Sunday, January 24, 2010

Reintroduction to Mile Pace

Hi, everyone. No rambling philosophy blog today. The plan for the week was to 1) reintroduce mile-paced stuff into the training mix and 2) cut down on volume by a little bit to accommodate my class schedule and keep the legs fresh for workouts and racing. I did both of those things, but forgot an important component of in-season training. During your base building periods, there's nothing wrong with running at a fairly moderate effort most days because there's nothing to recover from. In other words, because the aerobic fartleks and the like don't take too much out of me, I can run 6-6:30 pace and have that be a pretty easy run. However, in season, when the workouts are more specific and challenging, my easy days need to reflect that increase in intensity. Peter Snell, for example, has said that his weekly 22-miler over mountains might be 5:45-6:15 pace in the base building phase but that he would cover the exact same course a minute per mile or more slower when he was doing it during the hill and coordination phases.

This lengthy explanation is a long-winded way of saying I got caught up in a commonality of large group training, which is to say that due to a combination of cutting volume a little bit and a large group of guys to run I ran too fast on my rest days this week, and am paying for it now. I was able to run 6:20 pace or so on my "recovery days" (keep in mind the footing in Boston is pretty bad right now- on firm ground it was probably more like 6:00 pace) and hit the workouts fine, but the tank is empty now. I pushed my workout yesterday back to today and still had to cut the workout short. Bruce isn't overly concerned. With some extra sleep, a few good meals, and a couple days rest, I'll be fine for Terrier in 6 days.

The log:

Monday- 3:30PM- 8 miles easy indoors, forgot my winter gear and wasn't too sad that I got to stay wahm and dry.

Tuesday- 7AM- 4 easy before class. 3:30PM 58:34 easy/moderate with a big group through Cambridge. Added on a little indoors for insurance, but probably covered 9mi in about 56 minutes. Didn't feel too good doing it, either.

Wednesday- 5pm Long day of class, then to the track for a solo workout. 3 up, then 2x600 4 min rest, 2x400 with 2 and 3min rest, 2x500 with 3min rest, 2x200 with 2min rest.

600 1:31.7
600 1:29.6

400 59.7
400 61.0

500 1:18
500 1:18

200 29.5
200 28.0

3+ cooldown. Pretty tough workout to do solo! I felt ok, relaxed a little too much on the 500s but it's better to be slightly conservative, I think. Bruce said I looked pretty good, so that's something. It was nice to feel that acidy burn in the arms again.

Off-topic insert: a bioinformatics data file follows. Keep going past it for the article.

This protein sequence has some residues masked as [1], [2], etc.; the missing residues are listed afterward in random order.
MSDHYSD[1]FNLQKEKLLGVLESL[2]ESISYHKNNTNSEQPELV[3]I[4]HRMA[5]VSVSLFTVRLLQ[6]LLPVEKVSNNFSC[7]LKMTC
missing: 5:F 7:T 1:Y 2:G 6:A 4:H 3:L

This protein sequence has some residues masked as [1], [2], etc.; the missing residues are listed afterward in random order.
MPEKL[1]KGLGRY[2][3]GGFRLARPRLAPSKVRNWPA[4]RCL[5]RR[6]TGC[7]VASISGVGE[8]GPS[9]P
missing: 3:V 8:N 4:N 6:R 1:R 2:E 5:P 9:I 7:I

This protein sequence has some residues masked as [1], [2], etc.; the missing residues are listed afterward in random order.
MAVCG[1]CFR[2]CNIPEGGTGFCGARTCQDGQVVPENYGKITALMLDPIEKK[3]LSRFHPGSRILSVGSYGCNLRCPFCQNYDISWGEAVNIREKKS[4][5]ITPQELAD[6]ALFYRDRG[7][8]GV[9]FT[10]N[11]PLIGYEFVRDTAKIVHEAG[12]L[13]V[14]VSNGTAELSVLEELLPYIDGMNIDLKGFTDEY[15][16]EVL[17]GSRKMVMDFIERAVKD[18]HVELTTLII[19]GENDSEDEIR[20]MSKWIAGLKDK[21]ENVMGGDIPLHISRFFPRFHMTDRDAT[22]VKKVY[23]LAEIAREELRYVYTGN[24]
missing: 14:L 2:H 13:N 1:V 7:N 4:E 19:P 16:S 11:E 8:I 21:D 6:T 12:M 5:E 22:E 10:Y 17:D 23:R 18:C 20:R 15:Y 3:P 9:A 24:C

Thursday AM- overslept til noon (went to bed at 12:30). 3:30PM- 60:22 easy, Marky Mark loop plus add on. Didn't feel so hot. 9:30PM- 31min easy with James indoors after work. Felt good to run slow- wish I had been as disciplined on Tuesday and Friday.

Friday- 3:30PM- 10 easy/moderate downtown, 65min total for what was likely, again, 10.1-10.2. I had planned on running a slow 90 min, but after running pretty hard from 40min to 65min, I just gave up on adding on.

Saturday- 11am- Slept 10 hours, warmed up 20min and had no legs for a workout. Just felt terrible- kind of achy, sluggish, sore all over. Talked to Bruce, who told me to push it back a day, then jogged a few minutes for 4mi.

Sunday- 9:30AM- slept 9 hours, felt pretty decent when I woke up. Warmed up and didn't feel good or bad, did some strides, didn't feel fast or slow. The planned workout was 1200 at mile pace + 2 seconds/400, 800 at mile pace, then 1000 with the first 800 at 2 seconds slower /400 then close the last lap in the 29-30 range. Bruce gave me conservative targets for "mile pace" based on how I felt and I still felt like I was pressed too hard through the 600, so I stopped and jogged a little. Then I asked Bruce if I could run some 600s at 34/200 with the longer distance guys. I did 2 of them and even those felt too tough for appropriate workout effort, so I just stopped. 5 tot

Week tot 63

So, basically, if I were to email myself with this week's log, I would fire myself back an email scolding me for getting caught up in my teammates' "feeling good days" and running too steady during recovery, especially given the increase in intensity of the workouts. I think the hole I dug for myself isn't very deep- my last two days have been very light. Tomorrow afternoon, I'll decide whether complete rest or a slow 45min shakeout will benefit me more, then do a nice easy day Tuesday afternoon after student teaching, then try a lighter workout on Wednesday. I'm not particularly concerned because unlike my past reactions to this crap, I'm listening to my body this time and playing it safe. I'm definitely going to lose the "most impressive log" this indoor season, but I'm hoping some good races are the consolation prize ;)